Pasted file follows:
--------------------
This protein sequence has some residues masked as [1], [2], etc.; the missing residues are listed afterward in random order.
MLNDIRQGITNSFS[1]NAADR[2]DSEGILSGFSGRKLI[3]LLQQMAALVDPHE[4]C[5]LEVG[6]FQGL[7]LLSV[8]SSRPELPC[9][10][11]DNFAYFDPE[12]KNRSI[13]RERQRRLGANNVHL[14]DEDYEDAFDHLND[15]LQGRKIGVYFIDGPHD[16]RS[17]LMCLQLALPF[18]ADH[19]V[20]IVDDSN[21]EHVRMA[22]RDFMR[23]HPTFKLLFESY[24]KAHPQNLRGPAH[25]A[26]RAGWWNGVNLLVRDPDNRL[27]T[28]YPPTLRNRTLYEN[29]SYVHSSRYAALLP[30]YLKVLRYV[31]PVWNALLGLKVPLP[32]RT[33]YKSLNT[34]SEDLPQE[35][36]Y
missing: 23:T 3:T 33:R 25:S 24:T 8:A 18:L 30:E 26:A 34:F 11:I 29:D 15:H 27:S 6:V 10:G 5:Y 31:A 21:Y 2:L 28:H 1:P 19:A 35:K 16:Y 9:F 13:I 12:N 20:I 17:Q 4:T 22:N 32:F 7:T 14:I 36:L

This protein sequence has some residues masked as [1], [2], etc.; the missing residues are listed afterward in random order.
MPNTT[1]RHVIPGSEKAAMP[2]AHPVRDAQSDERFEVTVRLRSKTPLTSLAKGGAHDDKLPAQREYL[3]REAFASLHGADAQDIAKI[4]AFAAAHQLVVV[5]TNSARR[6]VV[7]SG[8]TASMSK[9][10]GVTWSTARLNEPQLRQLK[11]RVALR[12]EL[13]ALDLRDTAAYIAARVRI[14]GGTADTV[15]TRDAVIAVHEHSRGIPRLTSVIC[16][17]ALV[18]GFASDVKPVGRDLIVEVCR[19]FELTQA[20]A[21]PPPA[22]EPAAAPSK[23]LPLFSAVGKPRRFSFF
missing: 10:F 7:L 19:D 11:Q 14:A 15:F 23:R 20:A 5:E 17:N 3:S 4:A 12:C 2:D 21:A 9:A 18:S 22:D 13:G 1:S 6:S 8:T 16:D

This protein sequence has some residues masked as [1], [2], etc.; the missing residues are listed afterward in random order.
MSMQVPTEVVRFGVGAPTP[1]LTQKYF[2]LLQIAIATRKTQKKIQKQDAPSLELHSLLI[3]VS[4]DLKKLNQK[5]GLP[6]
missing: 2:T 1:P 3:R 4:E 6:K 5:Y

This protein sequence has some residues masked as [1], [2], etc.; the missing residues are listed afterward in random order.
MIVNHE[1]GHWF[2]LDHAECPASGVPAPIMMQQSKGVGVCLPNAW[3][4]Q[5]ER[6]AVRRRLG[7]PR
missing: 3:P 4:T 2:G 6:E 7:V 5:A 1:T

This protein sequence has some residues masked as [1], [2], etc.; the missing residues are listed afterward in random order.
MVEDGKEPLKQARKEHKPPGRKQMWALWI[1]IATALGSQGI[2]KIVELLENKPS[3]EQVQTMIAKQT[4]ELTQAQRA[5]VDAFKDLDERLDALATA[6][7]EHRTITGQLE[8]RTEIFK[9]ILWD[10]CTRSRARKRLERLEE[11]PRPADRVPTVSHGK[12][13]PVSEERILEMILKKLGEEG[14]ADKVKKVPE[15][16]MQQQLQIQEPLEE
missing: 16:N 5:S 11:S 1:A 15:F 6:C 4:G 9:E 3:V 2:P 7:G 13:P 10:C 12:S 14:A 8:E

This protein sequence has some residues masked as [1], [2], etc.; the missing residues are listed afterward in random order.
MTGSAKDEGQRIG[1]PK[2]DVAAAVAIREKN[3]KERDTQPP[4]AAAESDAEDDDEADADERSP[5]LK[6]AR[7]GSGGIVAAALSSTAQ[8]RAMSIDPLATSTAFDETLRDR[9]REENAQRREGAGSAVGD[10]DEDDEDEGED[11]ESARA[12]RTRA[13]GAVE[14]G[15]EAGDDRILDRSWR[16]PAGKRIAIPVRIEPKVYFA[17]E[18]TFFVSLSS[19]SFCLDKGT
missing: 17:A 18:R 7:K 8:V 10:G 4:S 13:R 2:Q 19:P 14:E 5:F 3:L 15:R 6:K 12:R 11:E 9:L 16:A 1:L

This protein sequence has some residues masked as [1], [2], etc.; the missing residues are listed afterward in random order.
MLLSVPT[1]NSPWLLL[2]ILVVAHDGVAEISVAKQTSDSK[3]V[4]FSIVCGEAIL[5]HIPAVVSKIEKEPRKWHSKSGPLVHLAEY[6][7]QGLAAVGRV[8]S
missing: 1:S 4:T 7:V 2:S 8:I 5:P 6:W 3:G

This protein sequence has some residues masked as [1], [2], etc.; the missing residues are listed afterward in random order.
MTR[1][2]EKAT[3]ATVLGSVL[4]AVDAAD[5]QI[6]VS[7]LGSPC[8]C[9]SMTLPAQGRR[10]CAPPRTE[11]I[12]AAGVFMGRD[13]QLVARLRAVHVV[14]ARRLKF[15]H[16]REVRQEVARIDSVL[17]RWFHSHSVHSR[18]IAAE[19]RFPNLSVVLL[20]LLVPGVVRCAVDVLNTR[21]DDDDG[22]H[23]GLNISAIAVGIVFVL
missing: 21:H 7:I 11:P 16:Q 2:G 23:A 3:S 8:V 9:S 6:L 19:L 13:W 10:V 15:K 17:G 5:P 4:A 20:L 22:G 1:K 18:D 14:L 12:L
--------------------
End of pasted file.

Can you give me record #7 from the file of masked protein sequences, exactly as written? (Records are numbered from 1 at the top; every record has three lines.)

This protein sequence has some residues masked as [1], [2], etc.; the missing residues are listed afterward in random order.
MLLSVPT[1]NSPWLLL[2]ILVVAHDGVAEISVAKQTSDSK[3]V[4]FSIVCGEAIL[5]HIPAVVSKIEKEPRKWHSKSGPLVHLAEY[6][7]QGLAAVGRV[8]S
missing: 1:S 4:T 7:V 2:S 8:I 5:P 6:W 3:G